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Irgy comments on Nonperson Predicates - Less Wrong

29 Post author: Eliezer_Yudkowsky 27 December 2008 01:47AM

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Comment author: Irgy 17 November 2011 05:17:41AM *  0 points [-]

Ok, forget the poor analogy with racism, why racism is bad is a whole separate issue that I had no intention to get into. Let me try and just explain my point better.

Human-centrism is a bias in thinking which makes us assume things like "The earth is the centre of the universe", "Only humans have consciousness" and "Morality extends to things approximately as far as they seem like humans". I personally think it is only through this bias that we would worry about the possible future murder of human simulations before we worry about the possible future murder of the AIs intelligent enough to simulate a human in the first place

Human-centrism as fighting for our tribe and choosing not to respect the rights of AIs is a different issue. Choosing not to respect the rights of AIs is different from failing to appreciate the potential existence of those rights.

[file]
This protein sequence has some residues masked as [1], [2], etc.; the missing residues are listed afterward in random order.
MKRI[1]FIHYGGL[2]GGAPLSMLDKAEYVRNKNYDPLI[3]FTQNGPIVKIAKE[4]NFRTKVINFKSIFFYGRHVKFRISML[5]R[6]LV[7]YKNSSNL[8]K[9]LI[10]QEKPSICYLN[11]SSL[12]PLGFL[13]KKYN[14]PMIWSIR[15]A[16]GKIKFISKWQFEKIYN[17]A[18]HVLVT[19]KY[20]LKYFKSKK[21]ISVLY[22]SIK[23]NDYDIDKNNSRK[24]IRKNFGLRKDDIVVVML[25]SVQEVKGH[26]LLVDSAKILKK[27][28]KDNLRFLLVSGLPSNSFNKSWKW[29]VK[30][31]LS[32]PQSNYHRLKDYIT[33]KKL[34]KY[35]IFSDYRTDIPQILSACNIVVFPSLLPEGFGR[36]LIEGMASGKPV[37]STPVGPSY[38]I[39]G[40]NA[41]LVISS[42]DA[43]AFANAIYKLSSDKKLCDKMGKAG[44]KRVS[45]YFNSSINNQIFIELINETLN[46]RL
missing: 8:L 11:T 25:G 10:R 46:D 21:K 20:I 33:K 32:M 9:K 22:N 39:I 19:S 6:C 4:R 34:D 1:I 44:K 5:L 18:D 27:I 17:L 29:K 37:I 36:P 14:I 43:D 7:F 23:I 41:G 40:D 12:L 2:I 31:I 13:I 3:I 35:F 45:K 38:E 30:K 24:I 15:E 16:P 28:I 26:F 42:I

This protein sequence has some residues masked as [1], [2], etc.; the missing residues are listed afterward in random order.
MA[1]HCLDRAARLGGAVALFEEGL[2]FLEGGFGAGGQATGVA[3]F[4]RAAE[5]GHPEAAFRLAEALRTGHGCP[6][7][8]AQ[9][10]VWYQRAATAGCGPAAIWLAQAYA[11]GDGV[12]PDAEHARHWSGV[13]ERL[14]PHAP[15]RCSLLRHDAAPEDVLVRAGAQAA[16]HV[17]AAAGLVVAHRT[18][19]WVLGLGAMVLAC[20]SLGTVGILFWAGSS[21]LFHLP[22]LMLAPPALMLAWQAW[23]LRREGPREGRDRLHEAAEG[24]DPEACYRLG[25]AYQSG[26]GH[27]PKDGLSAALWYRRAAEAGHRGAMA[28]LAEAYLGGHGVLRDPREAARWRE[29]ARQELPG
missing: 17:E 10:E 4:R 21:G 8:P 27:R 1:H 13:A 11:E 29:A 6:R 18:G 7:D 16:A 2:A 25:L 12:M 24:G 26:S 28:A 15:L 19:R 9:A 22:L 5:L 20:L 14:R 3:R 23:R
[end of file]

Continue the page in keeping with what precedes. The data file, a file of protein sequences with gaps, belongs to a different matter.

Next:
Comment author: ArisKatsaris 17 November 2011 11:01:02AM 0 points [-]

Choosing not to respect the rights of AIs is different from failing to appreciate the potential existence of those rights.

This sentence seems to imply a deontological moral framework, where rights and rules are things-by-themselves, as opposed to guidelines which help a society optimize whatever-it-is-it-wants-to-optimize. There do exist deontologists in LessWrong, but many of us are consequentialists instead.

Comment author: Irgy 17 November 2011 08:40:13PM 2 points [-]

Can't I use the word "rights" without losing my status as a consquentialist? I simply use the concept of a "being with a right to live" as a shortening for "a being for which murdering would, in the majority of circumstances and all else being equal, be very likely to be a poor moral choice". You can respect the rights of something without holding a deontological view that rights are somehow the fundamental definition of morality.